What’s Left in the US?

15 September 2014

What’s Left in the US?

The left movement in the US has seldom in recent years had the chance to make history. There are nevertheless in the heart of world capitalism people and organisations working hard to realise a democratic socialist society. At the beginning of August SP national secretary Hans van Heijningen took part in a conference in which grassroots activists, representatives of left parties and socialistically-oriented researchers mapped out the prospects.

Hans van Heijningen

Although the Industrial Workers of the World (IWW) around the time of the First World War and the Black Panthers in the 1960s and 1970s stamped their mark on national politics in the US, communist and socialist parties have in general never succeeded in escaping marginalisation. The existence pf small, tight-knit organisations combined with a profusion of state repression – as was the case during McCarthy’s witch-hunt in the 1950s – meant that left parties have generally exhibited strongly sectarian traits and had few supporters. Nevertheless, left activists certainly played a significant role in the struggle for the abolition of slavery, in the New Deal politics of Roosevelt during the 19930s and in the fight for civil rights in the 1960s.

On the defensive

Recent decades have only seen the influence of the left within the US grow still smaller. Amongst other things this has to do with the decline of traditional bulwarks of labour – witness the crisis in the auto industry in Detroit – and the strongly growing service sector, in which permanent jobs, and decent wages and working conditions are the exception. In addition, the fall of communism and the world-wide ‘sell out’ on the part of social democracy have not done the power of attraction of a progressive alternative any good. A section of the left in the US, where an anarchist tendency has always existed, has as a result become hostile to party building.

In stark contrast to the influence of the right wing activist Tea Party within the Republicans, the left in most states is fragmented and scarcely visible. What has also not done the progressive cause any favours is that the leadership of the Democratic Party, just as has happened with the social democrats in Europe, has moved ever further towards the centre and as a result no longer constitutes an appealing alternative to the right. It is significant that left organisations, which in 2008 played an important role in the Obama campaign, showed their disappointment in the election campaign of 2012.

Splinter-groups and Freethinkers

As for left organisations, this can be summed up quite briefly: a Communist Party with around a thousand members in the whole of the US, an entire series of Trotskyist organisations most of which keep busy simply ‘spreading the word’, and a social democratic party with some four thousand members and branches in most major cities on both west and east coasts. Socialist academics form the only category to enjoy the privilege of being able to work in relative peace and freedom. Activists from social movements and parties have in general less room to demonstrate and have to deal more often with state repression. What keeps socialistically oriented scholars firmly in check is the ideological offensive from the populist and extreme right (Tea Party, Fox News) and the spending cuts and trend for privatisation within the academic world.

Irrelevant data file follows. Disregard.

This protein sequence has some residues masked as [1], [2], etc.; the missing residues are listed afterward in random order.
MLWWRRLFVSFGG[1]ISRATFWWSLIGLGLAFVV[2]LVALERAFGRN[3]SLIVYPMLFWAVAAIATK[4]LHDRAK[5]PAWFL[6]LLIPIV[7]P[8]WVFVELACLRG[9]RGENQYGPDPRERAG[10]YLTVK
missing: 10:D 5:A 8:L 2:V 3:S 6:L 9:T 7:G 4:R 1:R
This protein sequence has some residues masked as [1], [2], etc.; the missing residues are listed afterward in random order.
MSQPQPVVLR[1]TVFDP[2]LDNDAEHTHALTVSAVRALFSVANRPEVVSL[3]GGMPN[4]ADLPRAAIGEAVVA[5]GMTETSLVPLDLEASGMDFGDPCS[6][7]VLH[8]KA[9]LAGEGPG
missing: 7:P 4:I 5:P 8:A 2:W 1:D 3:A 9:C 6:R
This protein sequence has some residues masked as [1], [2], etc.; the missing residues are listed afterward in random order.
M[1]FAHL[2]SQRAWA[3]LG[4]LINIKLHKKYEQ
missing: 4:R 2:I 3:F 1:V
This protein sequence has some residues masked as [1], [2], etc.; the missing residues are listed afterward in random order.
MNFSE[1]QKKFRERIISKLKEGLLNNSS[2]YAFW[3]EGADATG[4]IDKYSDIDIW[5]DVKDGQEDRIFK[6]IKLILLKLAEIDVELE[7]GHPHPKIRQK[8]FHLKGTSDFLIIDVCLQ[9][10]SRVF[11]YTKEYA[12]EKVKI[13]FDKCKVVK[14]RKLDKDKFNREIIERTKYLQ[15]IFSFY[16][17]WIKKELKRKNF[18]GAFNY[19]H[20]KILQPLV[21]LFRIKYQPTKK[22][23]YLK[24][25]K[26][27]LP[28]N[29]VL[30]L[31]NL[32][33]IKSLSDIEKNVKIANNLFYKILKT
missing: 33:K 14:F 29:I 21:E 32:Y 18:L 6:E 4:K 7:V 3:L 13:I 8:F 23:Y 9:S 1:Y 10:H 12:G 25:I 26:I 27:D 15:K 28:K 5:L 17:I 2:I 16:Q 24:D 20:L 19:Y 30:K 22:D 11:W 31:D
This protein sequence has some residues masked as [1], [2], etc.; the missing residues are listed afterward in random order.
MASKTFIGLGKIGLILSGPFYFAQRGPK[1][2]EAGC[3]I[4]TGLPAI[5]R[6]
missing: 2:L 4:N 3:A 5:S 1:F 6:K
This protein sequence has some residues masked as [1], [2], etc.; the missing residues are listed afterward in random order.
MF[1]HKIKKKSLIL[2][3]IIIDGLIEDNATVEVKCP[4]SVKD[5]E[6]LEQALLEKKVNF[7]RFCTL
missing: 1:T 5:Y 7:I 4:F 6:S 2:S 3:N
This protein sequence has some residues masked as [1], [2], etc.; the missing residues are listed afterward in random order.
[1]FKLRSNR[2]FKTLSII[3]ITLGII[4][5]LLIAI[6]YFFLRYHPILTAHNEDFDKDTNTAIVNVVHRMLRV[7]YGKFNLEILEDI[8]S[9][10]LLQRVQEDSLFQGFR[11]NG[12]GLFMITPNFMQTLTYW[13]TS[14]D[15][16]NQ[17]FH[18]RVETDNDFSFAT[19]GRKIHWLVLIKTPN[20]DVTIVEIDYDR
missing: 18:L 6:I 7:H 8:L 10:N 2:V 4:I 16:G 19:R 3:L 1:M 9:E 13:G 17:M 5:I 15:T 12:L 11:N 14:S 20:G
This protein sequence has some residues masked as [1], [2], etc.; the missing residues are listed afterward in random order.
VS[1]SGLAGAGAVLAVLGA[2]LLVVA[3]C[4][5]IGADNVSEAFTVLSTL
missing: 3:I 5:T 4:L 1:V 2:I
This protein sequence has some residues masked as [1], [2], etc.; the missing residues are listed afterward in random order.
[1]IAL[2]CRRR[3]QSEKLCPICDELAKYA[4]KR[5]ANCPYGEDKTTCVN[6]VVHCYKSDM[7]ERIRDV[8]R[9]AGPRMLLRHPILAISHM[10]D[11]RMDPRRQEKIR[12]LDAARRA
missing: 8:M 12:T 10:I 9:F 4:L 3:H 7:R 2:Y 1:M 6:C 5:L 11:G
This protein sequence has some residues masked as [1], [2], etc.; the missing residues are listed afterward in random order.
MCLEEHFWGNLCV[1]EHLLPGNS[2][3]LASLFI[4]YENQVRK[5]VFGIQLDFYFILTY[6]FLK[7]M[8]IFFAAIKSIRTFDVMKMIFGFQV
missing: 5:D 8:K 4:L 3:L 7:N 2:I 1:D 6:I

Red ‘Green Shoots’

Yet there are also in the US solidly socialists green shoots: small, militant labour unions; organisations of minorities (African-Americans, Latinos) peace movements, environmentalist groups, women’s groups, consumer groups and religious groups. The colour of your skin, furthermore, is to a large extent determinant of the social class to which you belong, of whether you have a job or access to services, and of your chances of finding yourself in prison. Blacks and Latinos, the latter now confirmed as the biggest ethnic minority, are under huge pressure. Sometimes they enjoy the support of mainstream unions, but there are also numerous cases where labour unionists, anti-war activists and civil rights organisations are left in the lurch by union leaders.

Germans in New York

Are there, within this bleak picture, nevertheless some prospects of socialism? That was the big question posed by the New York branch of the Rosa Luxemburg Foundation, the research bureau of the German Left Party (Die Linke), which has subsidiaries in eighteen countries throughout the world, at the conference Mapping Socialist Strategies. In addition to dozens of representatives of socialist organisations from Canada and a substantial number from European countries, there were also present some sixty people representing the American left.